Defendants Heidt and Ast then interrogated Alcox for 6½ hours. After a few hours they asked him to take a lie detector test and he did. In the afternoon, they told him his story was not consistent, and told him, falsely, that his friends did not support his alibi. They also told him, falsely, that his fingerprints had been found in the motel office, that he’d failed the polygraph test and that witnesses had implicated him, according to the complaint.
Alcox’s memory of the weekend was hazy, but a transcript of his “confession” shows he was adamant for a long time that he knew nothing and had nothing to do with a robbery and murder. But in his state at the time, memory and critical thinking were hard, and the badgering by Heidt and Ast was relentless. Finally, Ast threatened him with a first-degree murder charge if he didn’t confess and Alcox began to crack. He said he’d been drinking in the park with Lothery, but then everything went “blank.”
By following up with leading questions, Ast and Heidt patched together a confession, with Alcox making things up just to get the ordeal over, he says. His story, that he fled the scene just before Lothery confronted and shot Patel, didn’t match where the victim was shot, what the victim looked like, what Lothery was wearing, how many shots were fired, and more — but he did pin Lothery as the shooter. When police arrested Lothery, they confronted him with Alcox’s confession. “How would Joel know? He wasn’t even around,” Lothery told police, according to the lawsuit.
The case against Alcox had three main prongs. First, his confession, and second, the testimony of a 14-year-old girl, Carolina Gonzalez. She claimed she’d heard Alcox confess to the killing while talking to a friend in an alley. Years later, she acknowledged that her testimony was probably a figment of her imagination due to the amount of LSD she was taking at the time. She said she identified Alcox because police told her to do it, and she was afraid. The third key piece of evidence was the testimony of sheriff’s department employee Carol Seilhamer, who said she overheard Alcox and Lothery discussing the murder charges while they were housed together in jail.
The jailhouse “confession” Seilhamer described in court did not match the actual conversation, which was recorded, but the tapes were not given to the defense, nor did the defense ask for them. When they were discovered, many years later, they showed that Lothery told Alcox that Sanjay had committed the murder, and asked why Alcox confessed to it. But according to the complaint, Seilhamer told the jury that she’d overhead Alcox confess and assure Lothery they would get away with it.
Lothery and Alcox were tried separately and convicted. Lothery is serving a life term. Alcox’s first trial ended in a mistrial due to prosecutorial misconduct during the opening statement; the second trial started in 1987.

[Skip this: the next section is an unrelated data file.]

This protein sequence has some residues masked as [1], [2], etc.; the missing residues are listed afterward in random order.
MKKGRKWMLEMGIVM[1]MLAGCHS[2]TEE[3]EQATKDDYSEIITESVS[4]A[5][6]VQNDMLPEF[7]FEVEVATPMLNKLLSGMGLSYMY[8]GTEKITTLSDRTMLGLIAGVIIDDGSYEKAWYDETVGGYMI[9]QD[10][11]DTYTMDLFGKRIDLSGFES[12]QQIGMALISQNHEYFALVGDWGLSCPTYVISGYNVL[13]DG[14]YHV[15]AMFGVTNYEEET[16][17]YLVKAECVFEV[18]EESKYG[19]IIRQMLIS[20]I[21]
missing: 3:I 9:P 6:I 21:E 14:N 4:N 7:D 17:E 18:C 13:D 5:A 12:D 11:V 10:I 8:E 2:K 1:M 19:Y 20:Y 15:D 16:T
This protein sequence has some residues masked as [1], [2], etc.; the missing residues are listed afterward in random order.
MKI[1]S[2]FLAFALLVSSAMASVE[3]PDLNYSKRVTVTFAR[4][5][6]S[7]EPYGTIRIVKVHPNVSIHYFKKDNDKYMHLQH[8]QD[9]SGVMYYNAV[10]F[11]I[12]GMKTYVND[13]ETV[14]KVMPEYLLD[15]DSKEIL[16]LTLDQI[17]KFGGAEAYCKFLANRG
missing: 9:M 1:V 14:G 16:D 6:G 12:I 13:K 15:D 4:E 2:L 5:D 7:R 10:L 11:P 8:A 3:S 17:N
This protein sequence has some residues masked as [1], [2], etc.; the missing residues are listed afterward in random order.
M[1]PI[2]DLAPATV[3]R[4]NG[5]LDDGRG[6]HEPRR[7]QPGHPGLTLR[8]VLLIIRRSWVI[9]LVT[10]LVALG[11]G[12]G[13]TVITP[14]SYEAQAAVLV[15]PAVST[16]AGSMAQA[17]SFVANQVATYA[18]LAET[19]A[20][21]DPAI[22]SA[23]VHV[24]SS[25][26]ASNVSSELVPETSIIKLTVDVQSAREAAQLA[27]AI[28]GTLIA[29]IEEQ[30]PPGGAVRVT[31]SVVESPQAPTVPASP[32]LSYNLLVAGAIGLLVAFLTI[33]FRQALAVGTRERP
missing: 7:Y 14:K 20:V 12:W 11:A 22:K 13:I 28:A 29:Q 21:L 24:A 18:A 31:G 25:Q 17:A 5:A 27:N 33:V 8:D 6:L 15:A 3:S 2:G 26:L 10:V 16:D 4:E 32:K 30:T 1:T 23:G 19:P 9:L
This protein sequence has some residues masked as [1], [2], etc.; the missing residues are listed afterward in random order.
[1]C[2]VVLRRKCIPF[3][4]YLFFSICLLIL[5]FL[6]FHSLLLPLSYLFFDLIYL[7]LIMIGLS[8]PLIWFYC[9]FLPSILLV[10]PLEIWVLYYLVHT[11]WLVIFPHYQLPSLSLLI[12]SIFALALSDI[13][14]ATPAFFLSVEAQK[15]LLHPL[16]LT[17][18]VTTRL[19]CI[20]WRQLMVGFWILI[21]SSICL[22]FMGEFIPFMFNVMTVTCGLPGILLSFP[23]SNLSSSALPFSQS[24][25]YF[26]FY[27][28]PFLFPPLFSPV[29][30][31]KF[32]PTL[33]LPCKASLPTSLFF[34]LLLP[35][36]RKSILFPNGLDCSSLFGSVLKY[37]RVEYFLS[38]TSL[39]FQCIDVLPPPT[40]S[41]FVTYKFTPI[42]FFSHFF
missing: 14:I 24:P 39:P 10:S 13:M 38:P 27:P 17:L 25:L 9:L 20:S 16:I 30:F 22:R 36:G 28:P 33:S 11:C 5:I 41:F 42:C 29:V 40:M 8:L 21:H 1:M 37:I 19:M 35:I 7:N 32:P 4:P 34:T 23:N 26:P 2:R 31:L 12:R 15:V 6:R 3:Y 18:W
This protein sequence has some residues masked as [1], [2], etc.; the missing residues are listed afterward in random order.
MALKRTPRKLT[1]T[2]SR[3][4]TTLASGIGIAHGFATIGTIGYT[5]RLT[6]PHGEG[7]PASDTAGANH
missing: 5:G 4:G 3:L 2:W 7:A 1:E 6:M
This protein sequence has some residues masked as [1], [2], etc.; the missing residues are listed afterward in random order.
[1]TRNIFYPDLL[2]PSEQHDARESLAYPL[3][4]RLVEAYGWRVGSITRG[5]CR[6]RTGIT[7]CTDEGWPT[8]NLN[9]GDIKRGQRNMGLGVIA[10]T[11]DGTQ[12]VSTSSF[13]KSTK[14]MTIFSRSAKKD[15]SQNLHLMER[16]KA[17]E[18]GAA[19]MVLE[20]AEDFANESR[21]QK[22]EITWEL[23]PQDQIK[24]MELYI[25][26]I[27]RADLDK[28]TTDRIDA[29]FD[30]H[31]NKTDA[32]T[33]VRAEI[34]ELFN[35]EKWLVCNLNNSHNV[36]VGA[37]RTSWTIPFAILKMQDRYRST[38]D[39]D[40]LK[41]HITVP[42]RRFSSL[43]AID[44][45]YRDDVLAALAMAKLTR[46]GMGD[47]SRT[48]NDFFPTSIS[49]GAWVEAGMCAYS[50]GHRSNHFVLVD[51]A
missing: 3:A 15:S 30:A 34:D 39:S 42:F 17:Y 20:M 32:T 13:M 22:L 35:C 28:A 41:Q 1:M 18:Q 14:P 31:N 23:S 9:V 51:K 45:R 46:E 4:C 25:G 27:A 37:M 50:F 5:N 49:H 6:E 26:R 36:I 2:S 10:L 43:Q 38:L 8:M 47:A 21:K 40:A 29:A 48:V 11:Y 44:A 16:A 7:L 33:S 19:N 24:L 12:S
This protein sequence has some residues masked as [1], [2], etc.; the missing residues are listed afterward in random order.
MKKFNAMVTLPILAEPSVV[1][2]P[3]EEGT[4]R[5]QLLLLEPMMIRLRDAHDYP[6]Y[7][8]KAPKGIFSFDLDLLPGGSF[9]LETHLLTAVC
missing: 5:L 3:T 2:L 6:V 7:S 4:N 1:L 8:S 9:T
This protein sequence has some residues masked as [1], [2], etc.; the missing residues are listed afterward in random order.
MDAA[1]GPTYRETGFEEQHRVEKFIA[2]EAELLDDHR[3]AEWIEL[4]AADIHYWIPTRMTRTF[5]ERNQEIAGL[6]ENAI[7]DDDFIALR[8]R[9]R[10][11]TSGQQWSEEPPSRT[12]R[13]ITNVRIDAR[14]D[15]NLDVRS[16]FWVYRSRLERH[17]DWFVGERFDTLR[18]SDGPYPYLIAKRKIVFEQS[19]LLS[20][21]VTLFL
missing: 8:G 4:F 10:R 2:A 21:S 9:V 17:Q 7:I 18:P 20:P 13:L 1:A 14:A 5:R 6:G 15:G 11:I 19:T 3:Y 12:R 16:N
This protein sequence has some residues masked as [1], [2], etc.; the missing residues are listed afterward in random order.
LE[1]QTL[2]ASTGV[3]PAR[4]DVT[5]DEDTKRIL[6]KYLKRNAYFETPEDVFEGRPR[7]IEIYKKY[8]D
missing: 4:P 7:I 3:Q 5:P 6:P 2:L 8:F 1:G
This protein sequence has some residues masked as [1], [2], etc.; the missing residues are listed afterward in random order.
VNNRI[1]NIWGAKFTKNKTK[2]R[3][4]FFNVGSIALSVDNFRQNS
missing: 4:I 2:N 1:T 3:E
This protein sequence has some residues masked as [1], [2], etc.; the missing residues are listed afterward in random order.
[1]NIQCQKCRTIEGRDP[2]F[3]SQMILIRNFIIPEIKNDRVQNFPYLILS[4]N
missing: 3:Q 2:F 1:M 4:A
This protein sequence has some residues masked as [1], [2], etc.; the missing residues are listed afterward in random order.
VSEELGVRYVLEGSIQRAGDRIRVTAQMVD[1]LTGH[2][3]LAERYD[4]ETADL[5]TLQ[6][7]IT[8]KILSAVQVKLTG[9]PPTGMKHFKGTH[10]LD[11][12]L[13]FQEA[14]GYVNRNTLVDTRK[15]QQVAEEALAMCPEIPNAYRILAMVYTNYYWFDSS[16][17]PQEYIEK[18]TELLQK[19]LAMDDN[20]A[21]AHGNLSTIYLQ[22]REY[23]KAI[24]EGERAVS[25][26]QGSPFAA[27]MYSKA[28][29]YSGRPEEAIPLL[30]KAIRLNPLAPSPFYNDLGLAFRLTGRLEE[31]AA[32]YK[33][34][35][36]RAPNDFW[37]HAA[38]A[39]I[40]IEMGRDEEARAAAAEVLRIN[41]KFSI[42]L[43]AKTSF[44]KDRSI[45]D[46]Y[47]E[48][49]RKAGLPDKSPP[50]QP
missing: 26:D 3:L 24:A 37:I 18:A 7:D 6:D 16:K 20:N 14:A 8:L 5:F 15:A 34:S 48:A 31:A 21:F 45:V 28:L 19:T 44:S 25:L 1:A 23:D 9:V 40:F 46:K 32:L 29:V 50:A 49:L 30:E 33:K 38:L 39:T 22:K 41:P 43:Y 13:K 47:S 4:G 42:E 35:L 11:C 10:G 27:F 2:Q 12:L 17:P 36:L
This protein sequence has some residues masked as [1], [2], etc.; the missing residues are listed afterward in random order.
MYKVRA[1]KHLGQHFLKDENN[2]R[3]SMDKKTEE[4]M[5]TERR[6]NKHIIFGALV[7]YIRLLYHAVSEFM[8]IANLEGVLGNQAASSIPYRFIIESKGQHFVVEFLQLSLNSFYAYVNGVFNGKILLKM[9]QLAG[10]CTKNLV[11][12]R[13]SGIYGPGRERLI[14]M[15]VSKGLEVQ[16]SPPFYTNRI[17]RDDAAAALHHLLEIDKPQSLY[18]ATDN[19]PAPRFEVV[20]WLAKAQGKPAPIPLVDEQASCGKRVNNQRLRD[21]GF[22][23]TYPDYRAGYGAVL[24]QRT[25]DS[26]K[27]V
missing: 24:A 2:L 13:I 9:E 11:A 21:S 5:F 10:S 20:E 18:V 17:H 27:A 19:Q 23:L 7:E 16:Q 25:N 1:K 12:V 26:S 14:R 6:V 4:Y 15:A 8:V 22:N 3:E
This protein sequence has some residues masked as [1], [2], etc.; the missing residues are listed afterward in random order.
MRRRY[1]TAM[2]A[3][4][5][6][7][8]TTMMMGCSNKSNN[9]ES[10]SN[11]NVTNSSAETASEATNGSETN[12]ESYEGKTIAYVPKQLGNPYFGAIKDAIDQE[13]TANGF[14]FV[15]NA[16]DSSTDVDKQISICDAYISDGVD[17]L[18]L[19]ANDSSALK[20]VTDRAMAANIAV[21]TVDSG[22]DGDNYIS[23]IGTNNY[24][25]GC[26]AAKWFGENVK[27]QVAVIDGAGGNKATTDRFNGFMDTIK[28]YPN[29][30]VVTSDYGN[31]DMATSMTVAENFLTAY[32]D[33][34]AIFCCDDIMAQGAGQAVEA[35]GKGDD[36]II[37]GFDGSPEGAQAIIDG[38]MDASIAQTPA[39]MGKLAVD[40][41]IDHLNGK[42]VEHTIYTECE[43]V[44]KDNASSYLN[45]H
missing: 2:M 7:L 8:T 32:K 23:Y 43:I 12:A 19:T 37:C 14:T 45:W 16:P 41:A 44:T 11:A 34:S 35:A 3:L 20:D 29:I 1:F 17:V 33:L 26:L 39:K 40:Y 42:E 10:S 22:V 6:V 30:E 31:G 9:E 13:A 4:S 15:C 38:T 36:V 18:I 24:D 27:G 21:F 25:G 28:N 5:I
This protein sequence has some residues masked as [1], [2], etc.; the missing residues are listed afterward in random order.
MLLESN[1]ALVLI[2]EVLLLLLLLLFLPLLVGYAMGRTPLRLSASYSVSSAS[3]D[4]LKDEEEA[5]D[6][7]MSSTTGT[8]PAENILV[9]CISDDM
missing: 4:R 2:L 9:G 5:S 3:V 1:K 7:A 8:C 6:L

According to Alcox’s lawsuit, his new attorney, Kenneth Biely, performed no investigation; never questioned Alcox’s friends about his alibi; took the words of Heidt and Ast that his friends were unreliable; and that prosecutors had other witnesses who would testify that Alcox was not at the party.
So, according to the lawsuit, Biely decided not to use Alcox’s alibi or his witnesses, and instead used the false confession as his defense: that he ran away during the robbery before the fatal shots were fired. By law, this still left him guilty and he was convicted of first-degree murder, robbery and first-degree burglary. He was sentenced to 25 years to life in prison.
The Long Road to Freedom
According to attorney Sanger, Juliana Drous took on the case pro bono in 2000 because she saw the lack of a defense. Her contribution was about the only thing Sanger was willing to be quoted on, on the record.
“Juliana was really a hero in this. She represented Alcox for 25 years and prevailed,” Sanger said. “She’s remarkable. She’s argued in front of the U.S. Supreme Court three times in her career.”
More than 13 years after the conviction, Drous found the witnesses she needed. According to the complaint, Gonzalez recanted her previous testimony in later hearings and Coleman reiterated what he had previously told Ast and Heidt in 1986. Lothery, who had invoked his Fifth Amendment right during trial, signed a declaration in 2003 that he and Sanjay committed the robbery, with Sanjay being the shooter.
In 2005, Santa Barbara County Superior Court Judge Arthur Garcia reversed Alcox’s conviction for lack of effective legal counsel. But the county appealed and won.
Finally, in 2008, after exhausting his courses of appeal, Alcox filed a petition for writ of habeas corpus, which was recommended in 2015 by U.S. Magistrate Judge Andrew Wistrich and honored on Feb. 2, 2016 by U.S. District Judge James Selna, both of the Central District of California.
By then, Alcox had been paroled — in 2012. Today he is married and working in a warehouse, delivering tires. Sanger said Alcox, a devout Christian, is very happy just to be able to get outside and deliver tires.
“He’s a really nice guy,” Sanger said. “It’s amazing what he went through in prison without a single write-up. He’s adjusted very well.”
Alcox seeks compensatory and punitive damages violations of the Fourth, Sixth and 14th Amendments, deprivation of liberty without due process, malicious prosecution, failure to train and supervise and deprivation of adequate counsel. Aside from failing to disclose the jailhouse tape recordings, misrepresenting them, and failing to disclose interviews with witnesses, Alcox says, the defendants never investigated Sanjay Patel for the murder, even though he confessed to it.
The Santa Barbara County District Attorney’s Office and the Santa Barbara County Counsel’s Office did not respond to emails seeking comment.
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